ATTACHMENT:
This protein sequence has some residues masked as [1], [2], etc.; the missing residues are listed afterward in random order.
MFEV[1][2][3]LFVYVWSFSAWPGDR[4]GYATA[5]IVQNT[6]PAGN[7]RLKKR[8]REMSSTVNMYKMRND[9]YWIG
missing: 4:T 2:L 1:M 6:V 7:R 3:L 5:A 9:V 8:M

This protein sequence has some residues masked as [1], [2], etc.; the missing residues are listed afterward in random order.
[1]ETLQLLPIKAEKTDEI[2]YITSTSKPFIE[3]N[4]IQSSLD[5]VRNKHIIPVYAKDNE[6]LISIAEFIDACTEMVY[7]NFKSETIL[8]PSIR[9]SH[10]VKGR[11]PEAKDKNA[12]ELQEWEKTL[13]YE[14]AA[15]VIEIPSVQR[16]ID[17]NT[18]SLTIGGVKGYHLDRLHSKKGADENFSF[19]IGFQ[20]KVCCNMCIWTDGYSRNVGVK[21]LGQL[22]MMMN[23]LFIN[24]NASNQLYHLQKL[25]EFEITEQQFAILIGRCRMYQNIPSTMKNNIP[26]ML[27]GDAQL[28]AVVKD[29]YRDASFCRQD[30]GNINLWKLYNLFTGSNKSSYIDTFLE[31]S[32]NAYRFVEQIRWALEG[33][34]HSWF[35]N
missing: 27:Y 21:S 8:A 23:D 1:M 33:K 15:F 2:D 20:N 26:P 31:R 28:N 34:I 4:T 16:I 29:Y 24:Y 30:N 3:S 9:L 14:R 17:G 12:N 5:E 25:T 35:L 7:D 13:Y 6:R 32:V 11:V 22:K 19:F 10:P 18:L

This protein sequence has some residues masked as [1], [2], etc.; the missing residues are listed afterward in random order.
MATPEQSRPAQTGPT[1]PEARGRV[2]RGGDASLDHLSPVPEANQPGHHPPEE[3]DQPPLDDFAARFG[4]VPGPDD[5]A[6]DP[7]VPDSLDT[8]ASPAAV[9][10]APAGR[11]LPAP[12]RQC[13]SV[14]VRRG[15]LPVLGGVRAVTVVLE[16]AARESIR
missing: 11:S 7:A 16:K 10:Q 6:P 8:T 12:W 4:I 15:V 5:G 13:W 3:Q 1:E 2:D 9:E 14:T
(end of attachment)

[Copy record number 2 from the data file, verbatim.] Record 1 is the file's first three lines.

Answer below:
This protein sequence has some residues masked as [1], [2], etc.; the missing residues are listed afterward in random order.
[1]ETLQLLPIKAEKTDEI[2]YITSTSKPFIE[3]N[4]IQSSLD[5]VRNKHIIPVYAKDNE[6]LISIAEFIDACTEMVY[7]NFKSETIL[8]PSIR[9]SH[10]VKGR[11]PEAKDKNA[12]ELQEWEKTL[13]YE[14]AA[15]VIEIPSVQR[16]ID[17]NT[18]SLTIGGVKGYHLDRLHSKKGADENFSF[19]IGFQ[20]KVCCNMCIWTDGYSRNVGVK[21]LGQL[22]MMMN[23]LFIN[24]NASNQLYHLQKL[25]EFEITEQQFAILIGRCRMYQNIPSTMKNNIP[26]ML[27]GDAQL[28]AVVKD[29]YRDASFCRQD[30]GNINLWKLYNLFTGSNKSSYIDTFLE[31]S[32]NAYRFVEQIRWALEG[33][34]HSWF[35]N
missing: 27:Y 21:S 8:A 23:D 1:M 33:K 15:F 2:D 20:N 26:P 31:R 28:N 34:I 4:T 16:I 29:Y 24:Y 30:N 3:S 9:L 14:R 17:G 12:N 5:E 25:T 35:L 7:D 13:Y 6:R 32:V 11:V 22:K 19:F 10:P 18:L